The Syracuse - Marquette game is where I got one of my favorite shots of the entire tournament. The celebration in moving to the Final Four and becoming the East Regional Champions was exciting, but I went for the high angle in the group shots holding up the trophy. Bad idea. I was blocked by CBS and every other taller photographer around me.

Looking back, I think I’ll always go for the low angle, considering my height as a photographer. As one of my colleagues pointed out, “Some of the best photographers are short.” My favorite shot from this game turned out just fine: a shot of James Southerland cheering. This picture went on to run as a double-page spread on the front and back cover of the D.O. When I got back to Syracuse, I was proud to see the paper taped to almost every storefront window on Marshall Street.

Photo by Nate Shron

Photo by Nate Shron

Catwalk remotes at the NCAA Final Four.
The other noteworthy shot in this game is the picture of President Barack Obama. When I was at the Georgetown game a few weeks prior, (See Gallery : I had thought, ‘Hey, maybe the President will show up!’ Well that would have been too easy, because there would have been a nice courtside seat to make him easily photographable. Like I said, too easy.

The NCAA has spectator courtside seating so the President was seated in a luxury box with Syracuse Chancellor Nancy Cantor and NCAA President Dr. Mark. A. Emmert. Keep in mind, I don’t own a 300mm lens and the view to a suite is quite a long throw. So when halftime hits, I get a text from my editor, “Obama’s there, you’d better get a shot of him!” As the photographers scrambled to find him, quickly losing track of game shots, I realized the “See him? He’s just to the right of the exit sign!” shot just wasn’t going to cut it. So, during the next time out, I ran up the stairs to get as close as I could. As close as I could meant approximately three sections away due to security, but it was better than a 200mm shot from the floor!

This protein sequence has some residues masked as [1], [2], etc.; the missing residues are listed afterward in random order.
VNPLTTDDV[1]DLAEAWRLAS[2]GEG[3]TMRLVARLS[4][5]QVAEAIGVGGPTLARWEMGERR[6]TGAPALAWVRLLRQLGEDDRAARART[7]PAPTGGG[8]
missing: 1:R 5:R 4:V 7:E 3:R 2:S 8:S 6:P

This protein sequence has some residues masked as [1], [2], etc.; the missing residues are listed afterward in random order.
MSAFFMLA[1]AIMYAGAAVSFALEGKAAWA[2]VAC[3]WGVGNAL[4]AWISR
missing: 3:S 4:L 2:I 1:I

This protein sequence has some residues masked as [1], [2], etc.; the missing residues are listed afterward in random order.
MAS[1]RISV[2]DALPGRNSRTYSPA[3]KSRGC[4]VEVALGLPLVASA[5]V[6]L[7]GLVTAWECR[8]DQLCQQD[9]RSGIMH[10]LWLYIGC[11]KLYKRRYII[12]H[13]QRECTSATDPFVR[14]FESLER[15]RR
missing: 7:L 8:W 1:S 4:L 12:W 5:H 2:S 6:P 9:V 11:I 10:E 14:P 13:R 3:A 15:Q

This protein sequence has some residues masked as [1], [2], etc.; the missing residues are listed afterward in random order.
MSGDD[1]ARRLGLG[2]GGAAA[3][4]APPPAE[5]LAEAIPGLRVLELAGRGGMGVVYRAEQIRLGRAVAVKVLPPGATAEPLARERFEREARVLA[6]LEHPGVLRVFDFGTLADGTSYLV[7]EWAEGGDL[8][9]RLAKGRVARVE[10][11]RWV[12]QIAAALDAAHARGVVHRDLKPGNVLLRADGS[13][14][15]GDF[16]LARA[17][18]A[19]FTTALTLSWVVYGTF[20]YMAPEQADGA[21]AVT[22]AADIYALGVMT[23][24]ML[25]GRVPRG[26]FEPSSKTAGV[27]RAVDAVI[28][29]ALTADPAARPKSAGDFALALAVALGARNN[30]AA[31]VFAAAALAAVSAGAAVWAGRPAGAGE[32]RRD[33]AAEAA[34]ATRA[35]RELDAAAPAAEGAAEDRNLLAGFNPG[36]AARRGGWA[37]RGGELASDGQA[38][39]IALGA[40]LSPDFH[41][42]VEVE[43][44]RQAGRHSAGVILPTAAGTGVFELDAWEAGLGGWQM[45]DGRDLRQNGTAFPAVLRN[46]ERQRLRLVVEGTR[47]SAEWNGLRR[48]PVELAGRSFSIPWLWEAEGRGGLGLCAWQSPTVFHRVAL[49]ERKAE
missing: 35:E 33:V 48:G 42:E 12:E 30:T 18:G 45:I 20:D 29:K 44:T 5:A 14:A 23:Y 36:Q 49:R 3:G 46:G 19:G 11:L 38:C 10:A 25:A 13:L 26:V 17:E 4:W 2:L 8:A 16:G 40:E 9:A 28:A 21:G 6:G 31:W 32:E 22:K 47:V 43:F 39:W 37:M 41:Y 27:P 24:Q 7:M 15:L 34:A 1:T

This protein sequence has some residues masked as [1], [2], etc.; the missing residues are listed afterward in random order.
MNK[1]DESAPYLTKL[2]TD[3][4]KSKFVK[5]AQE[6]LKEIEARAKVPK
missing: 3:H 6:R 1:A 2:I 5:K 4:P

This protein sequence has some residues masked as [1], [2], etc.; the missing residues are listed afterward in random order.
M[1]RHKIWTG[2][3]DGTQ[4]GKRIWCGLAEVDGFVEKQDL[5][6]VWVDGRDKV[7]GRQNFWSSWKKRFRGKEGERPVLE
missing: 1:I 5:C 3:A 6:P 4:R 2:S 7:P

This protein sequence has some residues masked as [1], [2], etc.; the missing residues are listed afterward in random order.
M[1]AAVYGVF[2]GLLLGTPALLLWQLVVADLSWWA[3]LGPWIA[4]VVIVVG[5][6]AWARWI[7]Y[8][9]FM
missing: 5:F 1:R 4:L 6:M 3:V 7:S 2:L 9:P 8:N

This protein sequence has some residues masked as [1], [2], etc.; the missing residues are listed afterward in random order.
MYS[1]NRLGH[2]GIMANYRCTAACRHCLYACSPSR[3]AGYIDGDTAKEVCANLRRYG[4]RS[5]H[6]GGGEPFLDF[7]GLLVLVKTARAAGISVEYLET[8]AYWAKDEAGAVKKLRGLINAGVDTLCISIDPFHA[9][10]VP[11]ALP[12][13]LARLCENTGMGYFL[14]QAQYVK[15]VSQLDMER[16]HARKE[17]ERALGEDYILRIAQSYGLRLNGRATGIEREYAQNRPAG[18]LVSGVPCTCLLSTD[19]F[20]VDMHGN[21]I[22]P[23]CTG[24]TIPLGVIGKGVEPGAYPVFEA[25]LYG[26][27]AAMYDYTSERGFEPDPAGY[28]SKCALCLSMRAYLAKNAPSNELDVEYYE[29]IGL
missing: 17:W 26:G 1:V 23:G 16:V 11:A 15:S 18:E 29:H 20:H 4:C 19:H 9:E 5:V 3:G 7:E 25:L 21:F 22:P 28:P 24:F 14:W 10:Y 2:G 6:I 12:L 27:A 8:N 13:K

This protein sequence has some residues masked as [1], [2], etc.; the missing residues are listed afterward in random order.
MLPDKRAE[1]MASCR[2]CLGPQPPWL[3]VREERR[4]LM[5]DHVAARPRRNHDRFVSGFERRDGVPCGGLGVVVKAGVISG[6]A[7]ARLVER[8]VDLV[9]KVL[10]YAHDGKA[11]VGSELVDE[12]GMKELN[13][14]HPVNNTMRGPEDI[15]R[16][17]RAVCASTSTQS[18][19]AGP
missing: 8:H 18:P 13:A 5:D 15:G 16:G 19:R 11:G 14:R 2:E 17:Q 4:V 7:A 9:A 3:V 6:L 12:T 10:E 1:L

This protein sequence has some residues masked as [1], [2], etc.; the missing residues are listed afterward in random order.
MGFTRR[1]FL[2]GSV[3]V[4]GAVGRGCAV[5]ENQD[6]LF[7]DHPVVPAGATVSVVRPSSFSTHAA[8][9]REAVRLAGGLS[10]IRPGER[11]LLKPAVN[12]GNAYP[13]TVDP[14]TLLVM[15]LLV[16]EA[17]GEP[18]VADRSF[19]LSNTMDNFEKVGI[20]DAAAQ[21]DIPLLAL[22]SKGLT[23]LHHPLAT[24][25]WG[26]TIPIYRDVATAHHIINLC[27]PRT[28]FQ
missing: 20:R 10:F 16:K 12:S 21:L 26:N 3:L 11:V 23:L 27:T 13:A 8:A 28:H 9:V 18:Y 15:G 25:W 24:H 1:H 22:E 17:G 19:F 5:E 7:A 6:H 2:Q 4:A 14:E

In Washington, D.C., I was able to meet Rob Carr who was extremely friendly. He introduced me to Mike Heiman who was editing on scene for Getty. It was great talking with both of them and hearing how their system works to ingest photos.

After the win over Marquette, the Orange had ruined the planned vacations of many photographers typing away at captions on their computers that night, but for me it was an extension to miss even more class (Hi Professors!) and to travel to a once-in-a-lifetime experience in Atlanta.

Syracuse vs. Indiana:

Syracuse vs. Marquette:

Here’s where my photos get a lot better. That’s thanks to some wins, some luck and probably also because of some additional camera gear. This is where I made my best images during the tournament and the season as a whole.

Including a lens borrowed from a friend, a rental, and a lot of gear from Canon Professional Services, here was the setup: